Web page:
System Center Configuration Manager has a couple excellent tools for this (Operating System Deployment [OSD] and Desired Configuration Manager [DCM]). There is significant administrative overhead in building such a system.
OSD will allow you to do intelligent system imaging. This is very useful as it is fairly simple to maintain once properly built. There are people who's entire professional duties revolve around this so it can get very complex and in depth depending on what you are trying to do.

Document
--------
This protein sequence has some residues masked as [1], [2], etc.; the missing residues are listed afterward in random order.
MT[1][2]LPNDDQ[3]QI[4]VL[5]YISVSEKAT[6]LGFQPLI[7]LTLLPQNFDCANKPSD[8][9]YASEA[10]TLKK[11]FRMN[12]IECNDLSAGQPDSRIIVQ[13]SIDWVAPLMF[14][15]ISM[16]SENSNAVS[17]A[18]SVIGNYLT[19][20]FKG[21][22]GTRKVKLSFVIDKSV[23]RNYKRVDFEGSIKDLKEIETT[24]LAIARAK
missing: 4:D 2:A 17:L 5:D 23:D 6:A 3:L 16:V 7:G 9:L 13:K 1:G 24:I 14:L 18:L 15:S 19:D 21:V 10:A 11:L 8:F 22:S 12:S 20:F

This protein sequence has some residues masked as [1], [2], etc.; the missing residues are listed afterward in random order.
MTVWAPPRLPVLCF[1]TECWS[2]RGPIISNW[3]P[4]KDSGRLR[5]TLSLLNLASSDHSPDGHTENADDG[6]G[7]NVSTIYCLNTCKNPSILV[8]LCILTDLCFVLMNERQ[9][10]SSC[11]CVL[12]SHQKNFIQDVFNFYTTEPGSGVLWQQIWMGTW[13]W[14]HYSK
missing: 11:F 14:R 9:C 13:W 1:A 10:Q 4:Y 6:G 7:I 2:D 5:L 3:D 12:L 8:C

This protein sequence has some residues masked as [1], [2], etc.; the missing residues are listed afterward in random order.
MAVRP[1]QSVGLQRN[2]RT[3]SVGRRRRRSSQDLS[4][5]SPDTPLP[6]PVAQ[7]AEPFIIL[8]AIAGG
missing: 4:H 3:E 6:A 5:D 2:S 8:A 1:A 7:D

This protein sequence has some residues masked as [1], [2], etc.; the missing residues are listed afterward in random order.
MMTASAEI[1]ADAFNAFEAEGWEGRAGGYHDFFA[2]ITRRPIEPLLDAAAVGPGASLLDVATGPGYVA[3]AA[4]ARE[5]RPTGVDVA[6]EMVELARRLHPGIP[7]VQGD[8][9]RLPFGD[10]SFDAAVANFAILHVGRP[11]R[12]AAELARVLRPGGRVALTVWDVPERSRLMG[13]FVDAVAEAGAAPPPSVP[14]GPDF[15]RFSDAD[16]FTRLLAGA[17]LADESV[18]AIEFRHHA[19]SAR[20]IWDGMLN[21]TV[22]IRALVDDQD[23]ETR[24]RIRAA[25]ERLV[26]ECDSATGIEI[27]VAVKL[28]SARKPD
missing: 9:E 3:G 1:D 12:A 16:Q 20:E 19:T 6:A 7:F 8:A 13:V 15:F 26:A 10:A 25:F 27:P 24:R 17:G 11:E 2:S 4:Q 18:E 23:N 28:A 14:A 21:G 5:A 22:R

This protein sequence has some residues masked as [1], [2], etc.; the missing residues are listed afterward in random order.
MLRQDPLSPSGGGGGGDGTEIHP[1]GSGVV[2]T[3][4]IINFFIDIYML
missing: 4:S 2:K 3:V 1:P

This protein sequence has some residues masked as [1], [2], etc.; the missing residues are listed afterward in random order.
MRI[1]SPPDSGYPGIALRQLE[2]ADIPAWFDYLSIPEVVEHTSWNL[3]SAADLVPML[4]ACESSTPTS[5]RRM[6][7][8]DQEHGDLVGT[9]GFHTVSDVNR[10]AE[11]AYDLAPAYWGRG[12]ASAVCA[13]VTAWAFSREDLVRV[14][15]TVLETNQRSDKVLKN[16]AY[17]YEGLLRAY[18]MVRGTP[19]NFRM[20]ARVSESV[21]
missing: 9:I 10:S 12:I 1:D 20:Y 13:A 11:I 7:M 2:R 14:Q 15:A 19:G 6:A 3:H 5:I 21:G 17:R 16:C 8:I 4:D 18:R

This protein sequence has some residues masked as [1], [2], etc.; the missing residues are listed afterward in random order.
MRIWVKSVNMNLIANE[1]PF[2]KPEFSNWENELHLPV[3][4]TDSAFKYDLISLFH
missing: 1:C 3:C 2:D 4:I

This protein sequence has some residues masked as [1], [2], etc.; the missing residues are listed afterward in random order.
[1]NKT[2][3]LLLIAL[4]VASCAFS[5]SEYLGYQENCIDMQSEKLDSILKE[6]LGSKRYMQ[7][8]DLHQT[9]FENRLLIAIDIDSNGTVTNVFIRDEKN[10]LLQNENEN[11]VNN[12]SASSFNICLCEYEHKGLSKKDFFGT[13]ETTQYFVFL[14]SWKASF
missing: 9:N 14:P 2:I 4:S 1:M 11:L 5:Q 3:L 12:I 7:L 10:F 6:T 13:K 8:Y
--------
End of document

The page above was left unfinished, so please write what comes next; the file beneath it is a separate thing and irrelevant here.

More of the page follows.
DCM will allow you to create various Baselines which consist of Configuration Items which further consist of Settings. Each setting can be thought of as something to test on the machine. BY best practice and normal usage it is important that you test the Configuration of something rather than the State of something (i.e. test that a service is not disabled instead of testing that the service is running). DCM is useful in that you can continually add to and refine your Baselines and Config Items and reuse them in other baselines. DCM also evaluates each agent against every assigned baseline on a daily basis by default (can be changed to any interval). A side benefit of DCM is that there are published baselines from Microsoft that help evaluate compliance for various regulations (HIPPA, SOX, PCI, etc). Finally, for resolution of configuration changes, SCCM Collections can be built based on compliance with any DCM Configuration Item, allowing you to build a package that can resolve the DCM Compliance issue in an automatic fashion.